South Sudan: New Education Drive Targets 500,000 Kids

Children attend the launch of the Back to Learning campaign, in Juba, the capital. Two of the children are holding a banner bearing their school’s name and motto.

A cross-section of youths living within Kampala took it up upon themselves yesterday, sickness capsule to conduct a voters’ education outreach program for peaceful election.

The youth clad in white T-shirts and caps embossed with electoral commission logos moved from Jinja road, to Entebbe Road, Wandegeya, Bukoto, Nakawa and Bugolobi and back to Centenary Park carrying placards and banners calling for peaceful elections.

Youth engagement they said is key

Youth engagement they said is key

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One identified as Kasule when asked on their involvement in the election process, revealed that youth participation is key in the decision making process of the country.

Kasule says besides several avenues being used to call on Ugandans to go and vote; engaging youths like them and other partners through fun filled activities like skating, road drives with the aspect of music dance and drama, would help get more youth to love and appreciate the voting exercise.

Onlookers show support to the cause

Onlookers show support to the cause

As the youth walked peacefully through the streets, they chorused “Twagala Dembe” (we want peace) as onlookers applauded them.

They said their message targeted not only youths like them but all people of voting age in Kampala who are either pessimistic or indifferent about the election exercise.
An initiative to educate over half a million children in South Sudan was launched today by the Ministry of Education, this Science and Technology with support from UNICEF.

The Back to Learning initiative (phase 2) will target vulnerable communities across South Sudan by providing learning opportunities for children currently not attending school, either due to conflict or obstacles such as distance or family finances.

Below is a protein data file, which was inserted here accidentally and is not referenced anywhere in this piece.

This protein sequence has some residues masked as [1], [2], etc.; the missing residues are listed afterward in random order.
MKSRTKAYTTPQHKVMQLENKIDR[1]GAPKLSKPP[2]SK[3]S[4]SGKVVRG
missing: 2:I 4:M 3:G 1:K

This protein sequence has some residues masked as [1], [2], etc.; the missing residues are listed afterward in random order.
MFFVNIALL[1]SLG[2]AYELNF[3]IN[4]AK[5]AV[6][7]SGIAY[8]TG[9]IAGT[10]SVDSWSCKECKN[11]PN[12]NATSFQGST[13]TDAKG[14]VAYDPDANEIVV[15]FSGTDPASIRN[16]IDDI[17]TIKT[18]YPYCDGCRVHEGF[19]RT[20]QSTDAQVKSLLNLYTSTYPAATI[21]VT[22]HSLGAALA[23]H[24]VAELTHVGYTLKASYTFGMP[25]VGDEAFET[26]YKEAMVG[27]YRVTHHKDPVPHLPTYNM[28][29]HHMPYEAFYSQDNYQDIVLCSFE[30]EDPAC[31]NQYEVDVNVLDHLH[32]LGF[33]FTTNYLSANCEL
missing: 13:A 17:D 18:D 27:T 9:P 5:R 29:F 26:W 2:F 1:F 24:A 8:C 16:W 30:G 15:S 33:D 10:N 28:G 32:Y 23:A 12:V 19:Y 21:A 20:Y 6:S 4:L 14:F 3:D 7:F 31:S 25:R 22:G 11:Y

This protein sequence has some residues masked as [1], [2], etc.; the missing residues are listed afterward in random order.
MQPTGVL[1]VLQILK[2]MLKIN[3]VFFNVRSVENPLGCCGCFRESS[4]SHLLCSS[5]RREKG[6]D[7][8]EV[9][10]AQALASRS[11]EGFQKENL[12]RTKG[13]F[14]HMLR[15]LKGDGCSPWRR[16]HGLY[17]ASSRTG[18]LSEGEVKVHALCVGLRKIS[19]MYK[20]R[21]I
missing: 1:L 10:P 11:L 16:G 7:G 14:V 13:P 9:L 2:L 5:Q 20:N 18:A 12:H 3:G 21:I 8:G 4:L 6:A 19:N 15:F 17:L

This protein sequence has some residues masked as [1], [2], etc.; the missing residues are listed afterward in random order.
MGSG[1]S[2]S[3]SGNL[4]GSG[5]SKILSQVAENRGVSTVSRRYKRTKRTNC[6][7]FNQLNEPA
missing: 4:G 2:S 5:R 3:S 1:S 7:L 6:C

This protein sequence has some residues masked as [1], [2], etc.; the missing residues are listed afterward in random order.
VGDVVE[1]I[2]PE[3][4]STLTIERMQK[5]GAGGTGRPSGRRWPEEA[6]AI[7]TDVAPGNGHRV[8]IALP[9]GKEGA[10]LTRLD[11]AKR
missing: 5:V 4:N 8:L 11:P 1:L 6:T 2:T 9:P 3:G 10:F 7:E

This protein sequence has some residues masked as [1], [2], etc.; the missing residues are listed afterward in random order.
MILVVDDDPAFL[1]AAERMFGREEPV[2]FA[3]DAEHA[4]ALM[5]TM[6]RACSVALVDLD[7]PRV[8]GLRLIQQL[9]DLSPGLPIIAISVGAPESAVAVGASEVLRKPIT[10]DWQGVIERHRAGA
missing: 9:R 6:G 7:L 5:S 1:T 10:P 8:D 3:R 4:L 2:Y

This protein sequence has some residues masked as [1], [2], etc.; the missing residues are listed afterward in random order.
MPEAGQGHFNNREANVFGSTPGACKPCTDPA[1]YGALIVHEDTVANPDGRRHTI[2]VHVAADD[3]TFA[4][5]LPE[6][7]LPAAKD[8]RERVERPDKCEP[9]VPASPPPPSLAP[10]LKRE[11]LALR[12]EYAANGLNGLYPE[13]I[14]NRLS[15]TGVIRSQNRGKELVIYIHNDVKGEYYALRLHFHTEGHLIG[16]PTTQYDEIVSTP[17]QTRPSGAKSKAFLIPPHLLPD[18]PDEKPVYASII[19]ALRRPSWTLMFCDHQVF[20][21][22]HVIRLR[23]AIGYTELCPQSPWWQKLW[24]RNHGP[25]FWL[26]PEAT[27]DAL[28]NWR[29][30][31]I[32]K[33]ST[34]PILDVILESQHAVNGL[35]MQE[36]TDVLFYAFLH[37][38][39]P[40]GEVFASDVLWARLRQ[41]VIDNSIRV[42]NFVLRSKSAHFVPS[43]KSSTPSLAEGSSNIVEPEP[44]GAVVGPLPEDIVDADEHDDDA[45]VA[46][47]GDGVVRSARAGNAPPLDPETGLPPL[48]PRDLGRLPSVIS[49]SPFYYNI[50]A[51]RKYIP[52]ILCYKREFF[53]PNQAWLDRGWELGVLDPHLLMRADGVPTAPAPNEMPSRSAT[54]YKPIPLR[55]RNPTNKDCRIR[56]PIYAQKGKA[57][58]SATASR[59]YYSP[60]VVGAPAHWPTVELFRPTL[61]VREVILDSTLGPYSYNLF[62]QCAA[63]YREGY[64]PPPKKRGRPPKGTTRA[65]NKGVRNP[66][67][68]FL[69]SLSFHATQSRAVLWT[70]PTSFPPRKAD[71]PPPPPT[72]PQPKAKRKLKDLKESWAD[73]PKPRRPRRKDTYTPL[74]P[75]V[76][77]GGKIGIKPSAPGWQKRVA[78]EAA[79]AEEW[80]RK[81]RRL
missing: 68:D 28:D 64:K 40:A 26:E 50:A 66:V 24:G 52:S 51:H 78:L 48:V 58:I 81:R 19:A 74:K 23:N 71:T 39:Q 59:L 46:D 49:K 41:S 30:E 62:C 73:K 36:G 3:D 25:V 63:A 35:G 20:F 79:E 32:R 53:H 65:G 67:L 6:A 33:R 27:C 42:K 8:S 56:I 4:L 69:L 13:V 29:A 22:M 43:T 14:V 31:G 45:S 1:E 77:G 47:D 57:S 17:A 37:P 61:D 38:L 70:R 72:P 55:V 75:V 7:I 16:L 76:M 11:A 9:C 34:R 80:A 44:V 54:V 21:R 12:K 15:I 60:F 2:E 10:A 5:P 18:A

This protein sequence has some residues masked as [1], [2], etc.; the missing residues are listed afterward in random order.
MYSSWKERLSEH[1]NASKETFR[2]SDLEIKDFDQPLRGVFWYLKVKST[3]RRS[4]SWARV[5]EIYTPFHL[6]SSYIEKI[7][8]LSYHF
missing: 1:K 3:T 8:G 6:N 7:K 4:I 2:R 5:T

UNICEF last month announced that about 1.8 million children are out of school in south Sudan

This year’s campaign builds on the success of phase 1 of the initiative which allowed more than 360,000 children to access education in 2015.

South Sudan has some of the worst education indicators in the world with only one in 10 children completing primary school.

The conflict that erupted in 2013 has forced more than 400,000 children out of school and has significantly decreased primary school enrolment.

“We made great progress last year but there are still too many children not receiving an education,” said Dr. John Gai Yoah, Minister of Education and Technology.

“That is particularly an issue for girls and children uprooted by conflict.”

The Back-to-Learning 2 initiative will provide an integrated education in emergencies package for displaced children and adolescents in conflict-affected areas, and a basic education package for vulnerable children and adolescents in areas that have not been affected by the fighting.

“A child not in school is a child robbed of her rights and her future,” said Jonathan Veitch, UNICEF’s Representative in South Sudan. “Societies will not function if we fail to educate our children”

UNICEF says to provide access to learning opportunities for the more than half a million vulnerable children and adolescents aged 3 to 18, UNICEF and partners require US$75 million.


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